Bulk grain hopper wagon Bulk grain hopper wagon Bulk grain hopper wagon

PW010 Higsons Brewery, Liverpool
Bulk grain hopper wagon
Cream with unshaded brown lettering.


The mighty port of Liverpool holds a special place in railway history, for back in 1829 this was the place where modern railways began. Stephenson's futuristic steam locomotive Rocket won the Rainhill Trials to become the motive power of choice for the Liverpool & Manchester Railway, the first inter-city line in the world, and a year or so later the service was under way. This new-fangled mechanical transport, hurtling along the iron road at nearly 30mph, was a runaway success from the start, and over the next few decades the rail network would grow to link every town & city in the country. By the time the railways' centenary came around in the 1920s, the L&MR had long been absorbed into the London & North Western Railway, which itself became part of the newly-created London Midland & Scottish Railway in the so-called Grouping of 1923. This vast organisation was supposedly the largest commercial undertaking in the British Empire, and its management were always keen to explore new & better ways of making a profit for their shareholders. Building efficient modern wagons to handle special traffic was a part of this approach, and in the mid-1920s the fledging company constructed a fleet of steel-bodied hopper wagons to carry grain traffic from the agricultural centres where it was produced to the breweries & distilleries which consumed it in industrial quantities. One such potential customer was Higson's Brewery, a long-established firm with premises in the heart of Liverpool. Their Stanhope Street brewery was tantalisingly close to the rail network of the docks, and the thriving company toyed with the notion of having a rail link constructed to the site. Sadly the costs were deemed to outweigh the benefits, and the link never came to pass. But if the railwaymen had triumphed over the accountants for once, then the tons of grain used to brew Higsons Bitter could have arrived directly at Stanhope Street by rail, in leased hopper wagons painted up with the Higsons name. The wagons which the LMS built in the 1920s were still running under British Rail in the 1970s, so our wagon would suit any era from Big Four steam through to BR blue diesel, and of course the heritage railways of the present day.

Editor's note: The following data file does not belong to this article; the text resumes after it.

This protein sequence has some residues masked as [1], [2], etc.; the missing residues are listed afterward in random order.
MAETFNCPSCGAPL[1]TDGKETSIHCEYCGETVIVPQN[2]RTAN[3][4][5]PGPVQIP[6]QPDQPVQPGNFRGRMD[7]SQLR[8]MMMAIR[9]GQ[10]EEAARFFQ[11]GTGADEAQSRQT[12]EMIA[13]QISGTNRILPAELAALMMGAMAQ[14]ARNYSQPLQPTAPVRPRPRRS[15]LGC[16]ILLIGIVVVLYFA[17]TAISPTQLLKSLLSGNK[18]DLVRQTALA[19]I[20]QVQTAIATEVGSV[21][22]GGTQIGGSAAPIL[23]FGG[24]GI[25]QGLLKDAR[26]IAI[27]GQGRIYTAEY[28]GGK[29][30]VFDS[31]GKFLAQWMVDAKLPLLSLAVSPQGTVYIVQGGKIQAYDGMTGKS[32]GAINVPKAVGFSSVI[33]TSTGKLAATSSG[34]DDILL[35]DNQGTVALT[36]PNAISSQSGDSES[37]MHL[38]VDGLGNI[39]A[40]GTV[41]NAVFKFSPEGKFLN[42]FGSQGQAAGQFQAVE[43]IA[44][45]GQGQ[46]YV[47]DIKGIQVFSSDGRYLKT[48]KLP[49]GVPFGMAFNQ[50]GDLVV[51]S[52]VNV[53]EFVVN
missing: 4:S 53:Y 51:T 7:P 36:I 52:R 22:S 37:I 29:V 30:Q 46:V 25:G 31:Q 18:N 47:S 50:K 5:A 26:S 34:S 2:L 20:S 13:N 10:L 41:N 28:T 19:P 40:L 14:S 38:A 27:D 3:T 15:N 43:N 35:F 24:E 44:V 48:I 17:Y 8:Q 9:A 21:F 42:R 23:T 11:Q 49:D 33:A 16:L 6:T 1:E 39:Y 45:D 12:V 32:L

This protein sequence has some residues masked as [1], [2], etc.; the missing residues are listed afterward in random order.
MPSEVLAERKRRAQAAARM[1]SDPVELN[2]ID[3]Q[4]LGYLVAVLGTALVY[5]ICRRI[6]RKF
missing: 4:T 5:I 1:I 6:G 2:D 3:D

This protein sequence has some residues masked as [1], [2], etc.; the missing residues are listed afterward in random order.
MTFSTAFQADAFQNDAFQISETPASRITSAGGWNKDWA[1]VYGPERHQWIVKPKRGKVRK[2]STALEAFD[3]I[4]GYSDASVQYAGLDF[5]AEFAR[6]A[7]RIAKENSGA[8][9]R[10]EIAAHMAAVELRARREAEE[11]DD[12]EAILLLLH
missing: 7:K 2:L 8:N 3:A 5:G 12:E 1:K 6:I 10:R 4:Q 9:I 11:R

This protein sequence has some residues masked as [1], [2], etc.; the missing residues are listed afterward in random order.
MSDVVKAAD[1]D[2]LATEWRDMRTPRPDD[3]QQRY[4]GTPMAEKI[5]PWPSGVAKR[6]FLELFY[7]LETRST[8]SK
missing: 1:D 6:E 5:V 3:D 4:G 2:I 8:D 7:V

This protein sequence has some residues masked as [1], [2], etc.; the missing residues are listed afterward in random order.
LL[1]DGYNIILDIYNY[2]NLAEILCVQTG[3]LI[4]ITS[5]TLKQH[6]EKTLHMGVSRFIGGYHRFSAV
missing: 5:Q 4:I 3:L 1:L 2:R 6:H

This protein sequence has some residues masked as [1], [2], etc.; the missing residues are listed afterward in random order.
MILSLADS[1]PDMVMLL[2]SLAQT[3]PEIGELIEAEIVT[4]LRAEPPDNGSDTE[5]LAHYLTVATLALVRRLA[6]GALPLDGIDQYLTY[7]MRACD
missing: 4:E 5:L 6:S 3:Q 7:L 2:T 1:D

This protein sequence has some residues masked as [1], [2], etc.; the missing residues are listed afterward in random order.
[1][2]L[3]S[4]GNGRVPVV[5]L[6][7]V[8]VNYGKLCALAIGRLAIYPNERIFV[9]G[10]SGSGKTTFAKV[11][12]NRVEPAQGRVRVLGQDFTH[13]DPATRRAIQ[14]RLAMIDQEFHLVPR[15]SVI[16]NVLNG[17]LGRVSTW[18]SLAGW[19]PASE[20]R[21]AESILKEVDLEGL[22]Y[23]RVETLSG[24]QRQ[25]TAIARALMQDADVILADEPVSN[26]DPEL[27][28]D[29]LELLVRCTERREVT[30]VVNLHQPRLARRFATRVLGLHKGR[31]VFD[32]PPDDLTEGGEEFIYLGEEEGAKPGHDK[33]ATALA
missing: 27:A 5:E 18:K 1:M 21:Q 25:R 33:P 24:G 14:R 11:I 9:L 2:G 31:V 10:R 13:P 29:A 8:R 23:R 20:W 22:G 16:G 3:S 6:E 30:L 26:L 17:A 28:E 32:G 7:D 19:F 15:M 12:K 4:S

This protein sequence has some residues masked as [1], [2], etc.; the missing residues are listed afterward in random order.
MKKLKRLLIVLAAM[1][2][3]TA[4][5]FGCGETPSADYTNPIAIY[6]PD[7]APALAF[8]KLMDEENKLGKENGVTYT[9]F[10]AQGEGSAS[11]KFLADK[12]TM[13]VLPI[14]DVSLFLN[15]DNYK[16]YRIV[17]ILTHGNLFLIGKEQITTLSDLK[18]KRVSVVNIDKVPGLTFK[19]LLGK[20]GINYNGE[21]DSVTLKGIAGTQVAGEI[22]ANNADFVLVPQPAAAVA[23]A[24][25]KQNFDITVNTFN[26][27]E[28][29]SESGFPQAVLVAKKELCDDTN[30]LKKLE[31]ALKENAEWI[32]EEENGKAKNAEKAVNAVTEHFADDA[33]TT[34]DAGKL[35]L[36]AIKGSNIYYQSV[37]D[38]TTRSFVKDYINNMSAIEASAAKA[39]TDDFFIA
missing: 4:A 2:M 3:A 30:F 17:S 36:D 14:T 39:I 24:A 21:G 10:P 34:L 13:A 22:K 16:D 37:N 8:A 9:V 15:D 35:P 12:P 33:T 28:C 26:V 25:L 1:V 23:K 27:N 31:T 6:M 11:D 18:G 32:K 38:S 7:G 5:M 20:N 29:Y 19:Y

Indulge a flight of fancy on your layout with our Higsons bulk grain wagon.

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